Industrial Design students Maxwell Morein ’12 and Riley Erickson ’11 took top honors in the Association of Rotational Molders’ (ARM) International Student Design Competition with their eco-friendly, inventive projects.
In an interview after receiving his award, Morein said he saw the competition as a chance to design a user-friendly product with widespread appeal.
"My entry is a Djembe, a hand-held percussive drum that traditionally costs about $500. It’s typically very expensive, but the rotational molding process significantly reduces the cost."
And that makes the instrument accessible to a broader range of people, including school music programs, said Morein. The materials are inexpensive, the use of colored plastic in the molding process reduces the finishing cost (and thus environmental impact) and the design possibilities are endless.
Erickson also focused on affordability by designing “Northern Escape,” an ice fishing house that is cost-effective and ecological. The hollow structure leaves room for foam insulation and allows the house to float, in case of thin ice.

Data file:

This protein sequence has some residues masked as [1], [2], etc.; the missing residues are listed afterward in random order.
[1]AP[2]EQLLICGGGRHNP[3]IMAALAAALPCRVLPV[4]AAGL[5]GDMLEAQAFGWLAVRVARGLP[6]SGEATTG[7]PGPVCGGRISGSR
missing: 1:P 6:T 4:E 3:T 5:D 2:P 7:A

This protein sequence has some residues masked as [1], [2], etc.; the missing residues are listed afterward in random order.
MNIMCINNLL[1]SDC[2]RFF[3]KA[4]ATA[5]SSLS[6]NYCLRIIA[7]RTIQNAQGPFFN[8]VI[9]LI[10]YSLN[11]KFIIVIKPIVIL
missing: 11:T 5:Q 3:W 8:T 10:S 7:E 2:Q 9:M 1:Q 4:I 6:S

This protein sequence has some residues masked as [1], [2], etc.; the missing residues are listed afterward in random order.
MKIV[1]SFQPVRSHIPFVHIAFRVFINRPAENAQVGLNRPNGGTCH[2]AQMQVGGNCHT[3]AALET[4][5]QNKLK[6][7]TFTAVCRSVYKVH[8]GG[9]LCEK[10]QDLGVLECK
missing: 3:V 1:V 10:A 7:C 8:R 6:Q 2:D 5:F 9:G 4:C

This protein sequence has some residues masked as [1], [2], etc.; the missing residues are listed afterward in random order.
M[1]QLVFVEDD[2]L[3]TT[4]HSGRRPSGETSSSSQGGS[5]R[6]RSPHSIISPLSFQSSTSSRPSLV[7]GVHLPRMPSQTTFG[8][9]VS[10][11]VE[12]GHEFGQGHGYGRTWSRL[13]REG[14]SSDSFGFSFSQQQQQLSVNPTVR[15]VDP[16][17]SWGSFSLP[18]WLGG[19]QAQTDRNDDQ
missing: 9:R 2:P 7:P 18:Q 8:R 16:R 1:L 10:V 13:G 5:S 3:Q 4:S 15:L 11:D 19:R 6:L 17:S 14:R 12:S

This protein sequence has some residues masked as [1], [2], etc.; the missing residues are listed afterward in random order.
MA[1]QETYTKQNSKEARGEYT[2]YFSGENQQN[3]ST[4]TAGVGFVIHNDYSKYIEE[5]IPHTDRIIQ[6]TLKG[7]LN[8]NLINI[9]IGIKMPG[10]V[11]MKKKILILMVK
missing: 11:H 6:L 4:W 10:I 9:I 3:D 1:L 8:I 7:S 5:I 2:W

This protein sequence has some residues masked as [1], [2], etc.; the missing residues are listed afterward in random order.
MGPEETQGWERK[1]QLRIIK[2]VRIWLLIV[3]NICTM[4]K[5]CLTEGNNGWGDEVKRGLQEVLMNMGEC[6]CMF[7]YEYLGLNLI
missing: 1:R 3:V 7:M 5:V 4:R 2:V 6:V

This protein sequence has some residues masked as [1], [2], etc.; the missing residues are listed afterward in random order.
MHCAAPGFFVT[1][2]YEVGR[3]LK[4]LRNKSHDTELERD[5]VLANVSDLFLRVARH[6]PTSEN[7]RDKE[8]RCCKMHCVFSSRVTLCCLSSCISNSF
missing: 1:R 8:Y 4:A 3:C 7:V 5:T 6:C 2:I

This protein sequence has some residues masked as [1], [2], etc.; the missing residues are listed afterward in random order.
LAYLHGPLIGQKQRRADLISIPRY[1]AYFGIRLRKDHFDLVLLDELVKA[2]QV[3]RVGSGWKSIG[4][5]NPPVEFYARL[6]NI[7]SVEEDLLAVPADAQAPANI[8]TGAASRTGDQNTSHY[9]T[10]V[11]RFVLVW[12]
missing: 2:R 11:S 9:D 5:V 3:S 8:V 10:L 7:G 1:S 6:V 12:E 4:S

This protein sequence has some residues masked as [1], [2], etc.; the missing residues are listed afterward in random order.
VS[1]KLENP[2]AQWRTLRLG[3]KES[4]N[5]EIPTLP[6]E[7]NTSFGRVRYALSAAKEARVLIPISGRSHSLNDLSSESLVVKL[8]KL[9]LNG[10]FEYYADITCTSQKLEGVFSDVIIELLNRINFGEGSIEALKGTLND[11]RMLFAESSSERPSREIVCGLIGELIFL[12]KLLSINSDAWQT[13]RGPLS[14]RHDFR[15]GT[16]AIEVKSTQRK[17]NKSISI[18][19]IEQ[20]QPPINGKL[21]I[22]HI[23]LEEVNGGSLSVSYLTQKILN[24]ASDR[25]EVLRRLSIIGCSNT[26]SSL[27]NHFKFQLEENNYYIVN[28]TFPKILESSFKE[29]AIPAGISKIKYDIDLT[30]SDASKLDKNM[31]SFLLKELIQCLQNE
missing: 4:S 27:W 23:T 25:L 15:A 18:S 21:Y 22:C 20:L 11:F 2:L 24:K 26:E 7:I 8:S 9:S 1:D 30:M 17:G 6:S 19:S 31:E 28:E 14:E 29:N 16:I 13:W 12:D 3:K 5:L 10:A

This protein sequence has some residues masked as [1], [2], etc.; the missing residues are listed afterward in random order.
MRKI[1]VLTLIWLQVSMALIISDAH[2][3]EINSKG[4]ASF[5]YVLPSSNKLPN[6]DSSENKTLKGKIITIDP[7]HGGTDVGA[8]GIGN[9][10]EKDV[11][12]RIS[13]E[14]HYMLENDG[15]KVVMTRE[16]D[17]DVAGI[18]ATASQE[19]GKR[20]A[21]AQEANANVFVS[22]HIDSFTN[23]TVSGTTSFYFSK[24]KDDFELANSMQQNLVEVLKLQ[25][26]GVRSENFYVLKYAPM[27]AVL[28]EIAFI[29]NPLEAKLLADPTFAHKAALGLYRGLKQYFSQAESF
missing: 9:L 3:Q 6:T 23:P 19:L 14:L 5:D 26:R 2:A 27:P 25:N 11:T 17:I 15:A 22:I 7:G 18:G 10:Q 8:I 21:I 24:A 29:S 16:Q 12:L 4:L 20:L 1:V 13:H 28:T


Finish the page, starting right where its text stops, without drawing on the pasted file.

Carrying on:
"Some mobile fishing houses on the market retain the ability to float on water," said Erickson, "but they are priced out of range for the average consumer. However, most fishing houses do not float, and their size and weight can lead to dangerous conditions if put on thin ice."
"With hefty penalties in place by local officials, losing a house and fishing gear to the bottom of the lake can be a costly ordeal," he said.
The product of a semester’s work, these sustainable, cost-effective designs gained attention from the international design community when they were recognized at the Association of Rotational Molders’ annual meeting in Montreal, Quebec. The students received their awards in early October.
"It’s a proud moment, to know that hundreds of people from all over the world have seen and appreciate our designs," said Morein.